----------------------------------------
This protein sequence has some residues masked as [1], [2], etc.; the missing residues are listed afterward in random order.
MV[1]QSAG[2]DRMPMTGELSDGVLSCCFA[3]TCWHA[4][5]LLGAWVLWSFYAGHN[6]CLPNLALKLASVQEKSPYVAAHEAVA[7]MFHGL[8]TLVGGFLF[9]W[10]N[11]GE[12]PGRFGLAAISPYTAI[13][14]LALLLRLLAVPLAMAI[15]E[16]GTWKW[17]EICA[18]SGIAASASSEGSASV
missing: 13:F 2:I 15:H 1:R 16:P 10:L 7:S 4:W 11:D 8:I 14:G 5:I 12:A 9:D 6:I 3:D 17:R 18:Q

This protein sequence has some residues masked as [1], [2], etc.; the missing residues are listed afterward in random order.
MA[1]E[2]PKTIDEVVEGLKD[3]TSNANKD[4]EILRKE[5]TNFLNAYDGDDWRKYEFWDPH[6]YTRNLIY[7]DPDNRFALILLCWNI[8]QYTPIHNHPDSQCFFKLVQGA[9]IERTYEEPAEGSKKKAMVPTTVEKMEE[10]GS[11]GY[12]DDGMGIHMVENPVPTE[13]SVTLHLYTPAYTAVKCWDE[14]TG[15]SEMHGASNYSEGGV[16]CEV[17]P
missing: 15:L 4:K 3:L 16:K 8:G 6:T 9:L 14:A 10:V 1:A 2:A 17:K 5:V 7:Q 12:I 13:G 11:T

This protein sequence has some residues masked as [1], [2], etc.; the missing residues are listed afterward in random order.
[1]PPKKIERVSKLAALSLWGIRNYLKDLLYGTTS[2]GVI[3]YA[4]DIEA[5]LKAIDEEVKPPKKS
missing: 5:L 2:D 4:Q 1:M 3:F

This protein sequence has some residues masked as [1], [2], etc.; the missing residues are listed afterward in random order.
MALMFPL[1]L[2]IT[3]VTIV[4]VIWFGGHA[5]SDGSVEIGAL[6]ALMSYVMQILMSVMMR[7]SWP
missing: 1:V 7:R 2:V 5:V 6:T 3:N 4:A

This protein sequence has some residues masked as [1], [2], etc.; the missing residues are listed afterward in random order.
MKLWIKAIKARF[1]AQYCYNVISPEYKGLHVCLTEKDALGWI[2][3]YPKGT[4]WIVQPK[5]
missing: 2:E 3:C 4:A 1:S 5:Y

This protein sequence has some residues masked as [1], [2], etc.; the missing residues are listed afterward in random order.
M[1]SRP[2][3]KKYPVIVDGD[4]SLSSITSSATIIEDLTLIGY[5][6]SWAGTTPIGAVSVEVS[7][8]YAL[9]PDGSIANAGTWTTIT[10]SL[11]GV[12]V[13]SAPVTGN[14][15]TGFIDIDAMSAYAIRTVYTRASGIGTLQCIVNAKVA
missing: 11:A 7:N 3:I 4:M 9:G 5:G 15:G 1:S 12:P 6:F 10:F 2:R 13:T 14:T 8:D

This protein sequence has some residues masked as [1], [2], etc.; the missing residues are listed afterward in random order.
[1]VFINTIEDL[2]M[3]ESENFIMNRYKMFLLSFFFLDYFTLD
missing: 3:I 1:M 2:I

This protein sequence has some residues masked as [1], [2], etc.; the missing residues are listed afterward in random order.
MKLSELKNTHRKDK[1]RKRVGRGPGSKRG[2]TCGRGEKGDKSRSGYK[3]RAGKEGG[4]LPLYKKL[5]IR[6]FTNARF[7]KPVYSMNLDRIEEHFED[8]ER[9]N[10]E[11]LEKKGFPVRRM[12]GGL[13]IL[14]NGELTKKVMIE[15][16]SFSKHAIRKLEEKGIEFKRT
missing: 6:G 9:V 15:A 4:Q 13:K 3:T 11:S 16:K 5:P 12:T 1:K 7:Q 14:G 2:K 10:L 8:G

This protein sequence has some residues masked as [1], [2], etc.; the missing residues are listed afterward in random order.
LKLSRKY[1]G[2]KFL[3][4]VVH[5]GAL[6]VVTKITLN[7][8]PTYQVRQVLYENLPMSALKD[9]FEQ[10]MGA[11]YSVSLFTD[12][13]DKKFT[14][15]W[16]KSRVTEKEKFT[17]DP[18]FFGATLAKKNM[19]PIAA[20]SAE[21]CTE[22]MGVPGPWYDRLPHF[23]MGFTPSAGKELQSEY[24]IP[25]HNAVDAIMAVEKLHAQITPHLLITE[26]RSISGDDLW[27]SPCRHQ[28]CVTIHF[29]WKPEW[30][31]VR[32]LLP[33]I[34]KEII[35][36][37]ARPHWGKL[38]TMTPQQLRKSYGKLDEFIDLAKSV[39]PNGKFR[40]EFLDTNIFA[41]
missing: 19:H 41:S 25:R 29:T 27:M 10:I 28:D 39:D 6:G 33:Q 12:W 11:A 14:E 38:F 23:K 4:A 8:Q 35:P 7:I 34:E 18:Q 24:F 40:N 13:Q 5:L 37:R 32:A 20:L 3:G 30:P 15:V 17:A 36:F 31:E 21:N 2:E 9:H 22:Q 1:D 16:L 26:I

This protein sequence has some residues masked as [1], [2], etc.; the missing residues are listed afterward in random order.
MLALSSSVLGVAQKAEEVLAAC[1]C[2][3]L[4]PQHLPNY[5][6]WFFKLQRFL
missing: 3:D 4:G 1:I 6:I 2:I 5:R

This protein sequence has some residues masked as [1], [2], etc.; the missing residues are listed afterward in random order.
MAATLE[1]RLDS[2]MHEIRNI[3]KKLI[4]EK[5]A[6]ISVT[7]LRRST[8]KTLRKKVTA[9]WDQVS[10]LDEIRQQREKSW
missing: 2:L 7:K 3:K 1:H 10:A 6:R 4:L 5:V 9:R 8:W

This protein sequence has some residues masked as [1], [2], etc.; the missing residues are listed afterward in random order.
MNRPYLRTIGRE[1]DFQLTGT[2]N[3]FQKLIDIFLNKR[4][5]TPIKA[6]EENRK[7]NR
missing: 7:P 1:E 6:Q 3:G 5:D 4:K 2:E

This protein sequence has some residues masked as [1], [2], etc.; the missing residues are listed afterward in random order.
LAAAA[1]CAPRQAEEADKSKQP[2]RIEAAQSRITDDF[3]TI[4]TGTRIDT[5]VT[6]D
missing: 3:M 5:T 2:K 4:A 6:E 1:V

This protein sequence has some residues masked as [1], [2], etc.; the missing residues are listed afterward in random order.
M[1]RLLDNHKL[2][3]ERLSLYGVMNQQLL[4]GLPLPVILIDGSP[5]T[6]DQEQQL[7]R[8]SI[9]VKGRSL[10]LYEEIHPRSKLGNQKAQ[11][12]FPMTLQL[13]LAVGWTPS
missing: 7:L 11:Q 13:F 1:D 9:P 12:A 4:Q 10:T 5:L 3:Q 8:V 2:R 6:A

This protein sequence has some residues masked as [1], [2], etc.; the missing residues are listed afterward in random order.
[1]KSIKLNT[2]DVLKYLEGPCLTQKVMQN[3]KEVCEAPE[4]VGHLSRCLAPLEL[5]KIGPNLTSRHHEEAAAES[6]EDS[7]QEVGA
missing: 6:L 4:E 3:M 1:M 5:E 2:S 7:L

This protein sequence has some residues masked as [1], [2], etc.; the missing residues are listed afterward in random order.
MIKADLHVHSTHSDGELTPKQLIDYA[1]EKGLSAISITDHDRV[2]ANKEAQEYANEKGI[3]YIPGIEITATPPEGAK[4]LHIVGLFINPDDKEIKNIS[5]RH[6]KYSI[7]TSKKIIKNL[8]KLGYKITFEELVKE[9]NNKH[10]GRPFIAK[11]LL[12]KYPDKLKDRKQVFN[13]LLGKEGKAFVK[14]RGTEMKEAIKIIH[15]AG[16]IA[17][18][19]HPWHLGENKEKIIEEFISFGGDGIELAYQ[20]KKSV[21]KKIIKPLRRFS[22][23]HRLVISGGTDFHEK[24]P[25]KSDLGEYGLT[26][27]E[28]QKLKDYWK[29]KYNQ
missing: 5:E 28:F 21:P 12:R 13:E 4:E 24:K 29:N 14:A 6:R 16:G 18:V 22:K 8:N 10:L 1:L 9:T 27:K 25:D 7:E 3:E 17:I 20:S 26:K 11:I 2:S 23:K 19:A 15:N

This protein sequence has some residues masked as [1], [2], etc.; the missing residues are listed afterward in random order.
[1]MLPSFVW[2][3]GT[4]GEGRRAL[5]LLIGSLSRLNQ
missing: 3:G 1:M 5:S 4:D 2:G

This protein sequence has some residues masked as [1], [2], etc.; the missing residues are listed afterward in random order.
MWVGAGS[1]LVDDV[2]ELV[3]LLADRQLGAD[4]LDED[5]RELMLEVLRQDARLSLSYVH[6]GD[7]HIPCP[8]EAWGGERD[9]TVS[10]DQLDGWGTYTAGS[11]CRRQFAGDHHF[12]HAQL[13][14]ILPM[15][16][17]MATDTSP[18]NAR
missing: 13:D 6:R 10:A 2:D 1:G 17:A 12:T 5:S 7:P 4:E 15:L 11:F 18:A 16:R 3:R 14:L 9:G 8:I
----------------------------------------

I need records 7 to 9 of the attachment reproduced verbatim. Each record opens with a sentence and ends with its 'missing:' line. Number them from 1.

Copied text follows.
This protein sequence has some residues masked as [1], [2], etc.; the missing residues are listed afterward in random order.
[1]VFINTIEDL[2]M[3]ESENFIMNRYKMFLLSFFFLDYFTLD
missing: 3:I 1:M 2:I

This protein sequence has some residues masked as [1], [2], etc.; the missing residues are listed afterward in random order.
MKLSELKNTHRKDK[1]RKRVGRGPGSKRG[2]TCGRGEKGDKSRSGYK[3]RAGKEGG[4]LPLYKKL[5]IR[6]FTNARF[7]KPVYSMNLDRIEEHFED[8]ER[9]N[10]E[11]LEKKGFPVRRM[12]GGL[13]IL[14]NGELTKKVMIE[15][16]SFSKHAIRKLEEKGIEFKRT
missing: 6:G 9:V 15:A 4:Q 13:K 3:T 11:S 16:K 5:P 12:T 1:K 7:Q 14:G 2:K 10:L 8:G

This protein sequence has some residues masked as [1], [2], etc.; the missing residues are listed afterward in random order.
LKLSRKY[1]G[2]KFL[3][4]VVH[5]GAL[6]VVTKITLN[7][8]PTYQVRQVLYENLPMSALKD[9]FEQ[10]MGA[11]YSVSLFTD[12][13]DKKFT[14][15]W[16]KSRVTEKEKFT[17]DP[18]FFGATLAKKNM[19]PIAA[20]SAE[21]CTE[22]MGVPGPWYDRLPHF[23]MGFTPSAGKELQSEY[24]IP[25]HNAVDAIMAVEKLHAQITPHLLITE[26]RSISGDDLW[27]SPCRHQ[28]CVTIHF[29]WKPEW[30][31]VR[32]LLP[33]I[34]KEII[35][36][37]ARPHWGKL[38]TMTPQQLRKSYGKLDEFIDLAKSV[39]PNGKFR[40]EFLDTNIFA[41]
missing: 19:H 41:S 25:R 29:T 27:M 10:I 28:D 39:D 6:G 33:Q 12:W 11:A 14:E 38:F 23:K 4:A 8:Q 35:P 7:I 34:E 18:Q 24:F 40:N 13:Q 5:L 37:R 32:A 20:L 3:G 30:P 15:V 17:A 36:F 31:E 21:N 2:E 9:H 22:Q 1:D 16:L 26:I